For Jacob, Gloria selected pinstripe, navy, gray, brown and black. He was not a colorful man, but steadfast and deep. His eyes, more gray than blue, like rocks. She was drawn to him. He said things no other man—like her twelve prior suitors dismissed and married now, whose wives she passed in the supermarket—would dare to say. On their first date, Jacob leaned across the booth, taking her hands in his, putting her pale fingers, nearly translucent next to his, to his lips. “I fucking love you,” he said.

“Stop it.” She looked to see if anyone had heard.

“I fucking love you.”

“You’re crazy. You don’t know me.”

“Sure I do.”


“I bought seven ties from you. I spent more time with you than with my own mother.”

She laughed nervously, pulling her hands away, sipping her Coke. “But I’m older than you are.”

Thin-lipped with an angular jaw and short black hair, all six-feet of Jacob’s muscular frame was sun-drenched from working outdoors. He said, “Age is a number. I don’t believe in bullshitting and wasting time. I’m a man who knows what he wants, and I want you. I knew when I saw you. If you want me, I’m here.” He thumped his chest like Tarzan. “Just don’t mess with me.”

In imitation of him, Gloria thumped her chest. “I don’t mess with people. I help people.” She thought about her ties. Meeting new people from all walks-of-life—each with a burden and joy. She had the ability to make a stranger smile. Sometimes she imagined herself older, a spinster, with age spots and blue veined hands, her long fingers traveling over the neckties. Would she still have the gift to help people? Twenty or thirty years from now with no children and no home of her own, would she still be happy? She didn’t know.

Jacob leaned across the booth. “I can help you, Gloria.” His hands were in loose fists.

“How can you help me?” She flushed.

“Live a little.”

“I live.” She lived at Bink’s. She had her customers. Home was a different story. Her bedroom, once her nursery, was painted pink. A room for a little girl and not a woman almost thirty, with a crucifix hanging above her bed and a Bible, a confirmation gift, in her bedside-table drawer. Fifteen years ago, right after she was moon-kissed, she used white house paint to render a full moon on her bedroom wall.

“I will not have a devil worshipper under this roof,” her mother had said, down on her knees, scrubbing Gloria’s moon from the wall.

“God created the moon!”

An hour later, her mother was sweating and talking to herself: “What in the world?” “I don’t understand this!” She put her cleaning products away. No amount of scrubbing, not cleanser or Clorox would erase the painted moon.

Later that night, Gloria’s dad painted over it with the same white house paint, but a thin orange halo appeared distinguishing the moon from the other paint. He explained to Gloria’s mother, “It’s because the wall was originally pink. That’s all.” Next, he tried pink paint. When the moon shone even brighter, he used black. Within a day, the whiteness of the moon bled through. He had no explanation.

“We have to move.” Gloria’s mother said.

“We’re not moving!” Gloria’s dad slid her dresser in front of the painted moon. “That takes care of it.”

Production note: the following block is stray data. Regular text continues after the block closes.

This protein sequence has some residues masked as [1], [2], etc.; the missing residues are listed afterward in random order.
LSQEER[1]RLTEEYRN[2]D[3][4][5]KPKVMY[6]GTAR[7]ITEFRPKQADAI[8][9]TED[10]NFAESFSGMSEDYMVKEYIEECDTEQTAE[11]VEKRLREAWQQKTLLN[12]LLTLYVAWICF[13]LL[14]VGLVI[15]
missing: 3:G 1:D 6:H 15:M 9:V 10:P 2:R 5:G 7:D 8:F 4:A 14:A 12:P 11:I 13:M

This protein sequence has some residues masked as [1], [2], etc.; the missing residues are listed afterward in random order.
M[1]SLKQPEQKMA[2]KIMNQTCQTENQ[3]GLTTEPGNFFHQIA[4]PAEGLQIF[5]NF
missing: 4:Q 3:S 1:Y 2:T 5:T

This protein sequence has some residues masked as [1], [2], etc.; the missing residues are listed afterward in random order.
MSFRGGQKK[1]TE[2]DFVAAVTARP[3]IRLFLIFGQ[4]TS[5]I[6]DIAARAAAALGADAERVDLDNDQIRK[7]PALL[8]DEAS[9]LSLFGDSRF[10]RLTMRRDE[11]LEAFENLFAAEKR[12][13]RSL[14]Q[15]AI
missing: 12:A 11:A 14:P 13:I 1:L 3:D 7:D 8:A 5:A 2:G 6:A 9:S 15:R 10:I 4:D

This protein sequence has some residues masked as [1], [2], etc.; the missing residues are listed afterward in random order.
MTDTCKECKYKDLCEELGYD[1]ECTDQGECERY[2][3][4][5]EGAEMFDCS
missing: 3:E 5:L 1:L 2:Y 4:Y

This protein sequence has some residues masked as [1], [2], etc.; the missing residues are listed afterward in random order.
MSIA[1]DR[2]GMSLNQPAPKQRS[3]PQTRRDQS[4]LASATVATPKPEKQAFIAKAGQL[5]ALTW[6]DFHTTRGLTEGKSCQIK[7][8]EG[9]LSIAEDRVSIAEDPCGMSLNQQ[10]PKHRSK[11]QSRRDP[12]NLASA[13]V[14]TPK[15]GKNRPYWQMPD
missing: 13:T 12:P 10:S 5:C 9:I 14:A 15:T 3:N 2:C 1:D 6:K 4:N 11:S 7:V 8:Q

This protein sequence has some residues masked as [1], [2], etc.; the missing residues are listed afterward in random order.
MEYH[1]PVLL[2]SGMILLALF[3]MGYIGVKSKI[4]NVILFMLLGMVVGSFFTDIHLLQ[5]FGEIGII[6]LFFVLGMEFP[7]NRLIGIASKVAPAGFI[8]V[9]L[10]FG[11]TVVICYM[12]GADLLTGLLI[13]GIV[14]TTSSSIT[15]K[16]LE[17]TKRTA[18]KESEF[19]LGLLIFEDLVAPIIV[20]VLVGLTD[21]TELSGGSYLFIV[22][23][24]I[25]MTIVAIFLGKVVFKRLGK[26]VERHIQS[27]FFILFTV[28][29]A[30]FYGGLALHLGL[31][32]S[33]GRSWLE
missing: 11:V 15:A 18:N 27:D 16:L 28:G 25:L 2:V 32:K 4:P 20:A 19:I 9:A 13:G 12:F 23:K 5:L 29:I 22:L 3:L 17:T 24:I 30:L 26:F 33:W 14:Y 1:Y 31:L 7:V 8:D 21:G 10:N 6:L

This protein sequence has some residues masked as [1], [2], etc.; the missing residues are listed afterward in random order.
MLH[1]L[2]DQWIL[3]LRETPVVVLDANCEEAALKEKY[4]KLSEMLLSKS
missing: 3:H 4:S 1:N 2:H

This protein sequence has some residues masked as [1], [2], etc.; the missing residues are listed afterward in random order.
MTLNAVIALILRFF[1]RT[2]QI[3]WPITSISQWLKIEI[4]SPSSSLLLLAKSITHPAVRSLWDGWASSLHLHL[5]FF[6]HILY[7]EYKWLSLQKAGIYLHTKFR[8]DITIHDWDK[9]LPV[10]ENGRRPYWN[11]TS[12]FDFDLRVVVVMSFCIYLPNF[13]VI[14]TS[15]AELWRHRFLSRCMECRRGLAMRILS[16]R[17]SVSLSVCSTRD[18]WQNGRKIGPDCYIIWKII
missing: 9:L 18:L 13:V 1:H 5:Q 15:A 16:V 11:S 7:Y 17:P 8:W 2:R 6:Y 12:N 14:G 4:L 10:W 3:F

Gloria’s mother said, “I worry for her soul.”

Gloria’s dad said, “No one knows what happened, and no one ever will.”

The next day, her mother tried to take Gloria’s charm bracelet away, but when the chain felt hot on her fingertips, she dropped it and ran from their house down the street to Saint Paul’s where she knelt and prayed. She would’ve asked the priest for help, but she hadn’t confessed Gloria’s sin to Father Mark.

Nightly, Gloria heard her mother lamenting over her only child’s lost soul.

This blue-collar man who wanted her to “live a little” might be her destiny. After ten years at Bink’s necktie counter, a new life might emerge. Both terrified and curious, she tried to sense Jacob’s emotions and thoughts. This was, after all, her gift—to read people—but she couldn’t read him. She thought of a million questions to ask, asking none of them. What did she know about him? He liked Coke and fried chicken. He liked the drive-in movies and aftershave that smelled lemony—a scent she didn’t know. He liked her. He said his mother was long dead, and he didn’t know his father.

“Are you an orphan?” she asked.

“I am.”

“Did you grown up in an orphanage?”

“In a boxcar. I was always moving.” He lit a cigarette.

“Can I have one?” she asked. He passed her the pack of smokes.

“I didn’t know you smoked.”

“I don’t smoke at Bink’s.”

Jacob got up from the booth, sliding beside Gloria, his thigh against hers. Taking her right hand in his, he turned it palm-up. She shivered at his touch.

Tracing the circular scar on her wrist, he said, “What’s this? A burn?”

“Sort of.”

“Your bracelet only has one charm.”

“It’s an image of the moon.”

He kissed her wrist.

She shuddered while he held onto her hand. Feeling his energy passing through her, she pulled her wrist away. She wasn’t accustomed to being touched.

“Are you cold?”

“No.” He’d reduced her to monosyllables.

Jacob sipped from her straw. “I’m wearing a tie you picked.”

“I know my ties.” She admired it. “Does it make you happy?”

“As much as something like a noose can make a guy swoon.”

A noose?

He kissed her neck. More shivers, the white hair on her arms and back standing up.

Is this my destiny?


Standing on the front porch, he tried to kiss her goodnight, but knowing her parents were watching from the living room window, she pushed him away. Even through the brick walls of the house, she could sense her mother’s hope: Please let her marry. Please let her have a normal life.